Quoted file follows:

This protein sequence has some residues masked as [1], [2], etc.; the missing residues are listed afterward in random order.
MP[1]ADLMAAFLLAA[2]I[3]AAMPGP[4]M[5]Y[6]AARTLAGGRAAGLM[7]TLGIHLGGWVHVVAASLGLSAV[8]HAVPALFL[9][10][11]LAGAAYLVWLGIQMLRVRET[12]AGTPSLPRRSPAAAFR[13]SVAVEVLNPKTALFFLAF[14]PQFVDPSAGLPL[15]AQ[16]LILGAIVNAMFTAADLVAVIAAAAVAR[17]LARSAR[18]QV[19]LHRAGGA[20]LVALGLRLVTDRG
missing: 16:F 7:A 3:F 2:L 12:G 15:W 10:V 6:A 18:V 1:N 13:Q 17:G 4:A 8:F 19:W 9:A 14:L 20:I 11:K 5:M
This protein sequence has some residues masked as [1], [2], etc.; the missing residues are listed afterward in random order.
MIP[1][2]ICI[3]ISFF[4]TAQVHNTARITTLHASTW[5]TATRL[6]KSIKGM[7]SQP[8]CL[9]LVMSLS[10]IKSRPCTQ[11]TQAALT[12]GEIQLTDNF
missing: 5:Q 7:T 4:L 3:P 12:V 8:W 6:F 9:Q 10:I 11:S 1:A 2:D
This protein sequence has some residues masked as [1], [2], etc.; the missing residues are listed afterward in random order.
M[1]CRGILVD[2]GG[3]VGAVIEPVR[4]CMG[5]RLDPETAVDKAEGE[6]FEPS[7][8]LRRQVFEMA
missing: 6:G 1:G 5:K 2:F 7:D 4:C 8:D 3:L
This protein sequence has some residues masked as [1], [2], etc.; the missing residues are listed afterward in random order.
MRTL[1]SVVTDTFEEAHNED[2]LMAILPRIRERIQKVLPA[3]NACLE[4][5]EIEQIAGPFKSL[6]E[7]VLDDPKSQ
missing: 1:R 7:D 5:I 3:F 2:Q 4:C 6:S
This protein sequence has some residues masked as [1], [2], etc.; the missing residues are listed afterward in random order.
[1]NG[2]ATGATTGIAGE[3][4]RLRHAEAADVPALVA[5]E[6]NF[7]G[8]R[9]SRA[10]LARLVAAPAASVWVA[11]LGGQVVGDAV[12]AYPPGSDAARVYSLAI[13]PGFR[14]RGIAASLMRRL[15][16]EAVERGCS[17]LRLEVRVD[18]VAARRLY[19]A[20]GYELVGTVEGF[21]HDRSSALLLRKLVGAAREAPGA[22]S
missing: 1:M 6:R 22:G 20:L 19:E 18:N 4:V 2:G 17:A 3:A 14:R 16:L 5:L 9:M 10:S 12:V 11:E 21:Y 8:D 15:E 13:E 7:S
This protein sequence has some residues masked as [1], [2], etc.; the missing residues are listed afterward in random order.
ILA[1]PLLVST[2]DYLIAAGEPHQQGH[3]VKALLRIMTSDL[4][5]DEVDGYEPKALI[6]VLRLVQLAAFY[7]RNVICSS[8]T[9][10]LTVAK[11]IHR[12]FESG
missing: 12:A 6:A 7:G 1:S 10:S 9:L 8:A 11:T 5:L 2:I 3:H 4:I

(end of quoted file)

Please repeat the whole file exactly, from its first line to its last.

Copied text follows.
This protein sequence has some residues masked as [1], [2], etc.; the missing residues are listed afterward in random order.
MP[1]ADLMAAFLLAA[2]I[3]AAMPGP[4]M[5]Y[6]AARTLAGGRAAGLM[7]TLGIHLGGWVHVVAASLGLSAV[8]HAVPALFL[9][10][11]LAGAAYLVWLGIQMLRVRET[12]AGTPSLPRRSPAAAFR[13]SVAVEVLNPKTALFFLAF[14]PQFVDPSAGLPL[15]AQ[16]LILGAIVNAMFTAADLVAVIAAAAVAR[17]LARSAR[18]QV[19]LHRAGGA[20]LVALGLRLVTDRG
missing: 16:F 7:A 3:F 2:L 12:G 15:W 10:V 6:A 18:V 1:N 13:Q 17:G 4:A 8:F 19:W 9:A 14:L 20:I 11:K 5:M
This protein sequence has some residues masked as [1], [2], etc.; the missing residues are listed afterward in random order.
MIP[1][2]ICI[3]ISFF[4]TAQVHNTARITTLHASTW[5]TATRL[6]KSIKGM[7]SQP[8]CL[9]LVMSLS[10]IKSRPCTQ[11]TQAALT[12]GEIQLTDNF
missing: 5:Q 7:T 4:L 3:P 12:V 8:W 6:F 9:Q 10:I 11:S 1:A 2:D
This protein sequence has some residues masked as [1], [2], etc.; the missing residues are listed afterward in random order.
M[1]CRGILVD[2]GG[3]VGAVIEPVR[4]CMG[5]RLDPETAVDKAEGE[6]FEPS[7][8]LRRQVFEMA
missing: 6:G 1:G 5:K 2:F 7:D 4:C 8:D 3:L
This protein sequence has some residues masked as [1], [2], etc.; the missing residues are listed afterward in random order.
MRTL[1]SVVTDTFEEAHNED[2]LMAILPRIRERIQKVLPA[3]NACLE[4][5]EIEQIAGPFKSL[6]E[7]VLDDPKSQ
missing: 1:R 7:D 5:I 3:F 2:Q 4:C 6:S
This protein sequence has some residues masked as [1], [2], etc.; the missing residues are listed afterward in random order.
[1]NG[2]ATGATTGIAGE[3][4]RLRHAEAADVPALVA[5]E[6]NF[7]G[8]R[9]SRA[10]LARLVAAPAASVWVA[11]LGGQVVGDAV[12]AYPPGSDAARVYSLAI[13]PGFR[14]RGIAASLMRRL[15][16]EAVERGCS[17]LRLEVRVD[18]VAARRLY[19]A[20]GYELVGTVEGF[21]HDRSSALLLRKLVGAAREAPGA[22]S
missing: 1:M 6:R 22:G 20:L 19:E 18:N 4:V 2:G 17:A 3:A 14:R 16:L 5:L 9:M 10:S 12:V 11:E 21:Y 8:D 15:E 13:E 7:S
This protein sequence has some residues masked as [1], [2], etc.; the missing residues are listed afterward in random order.
ILA[1]PLLVST[2]DYLIAAGEPHQQGH[3]VKALLRIMTSDL[4][5]DEVDGYEPKALI[6]VLRLVQLAAFY[7]RNVICSS[8]T[9][10]LTVAK[11]IHR[12]FESG
missing: 12:A 6:A 7:G 1:S 10:S 9:L 8:A 11:T 5:L 2:I 3:H 4:I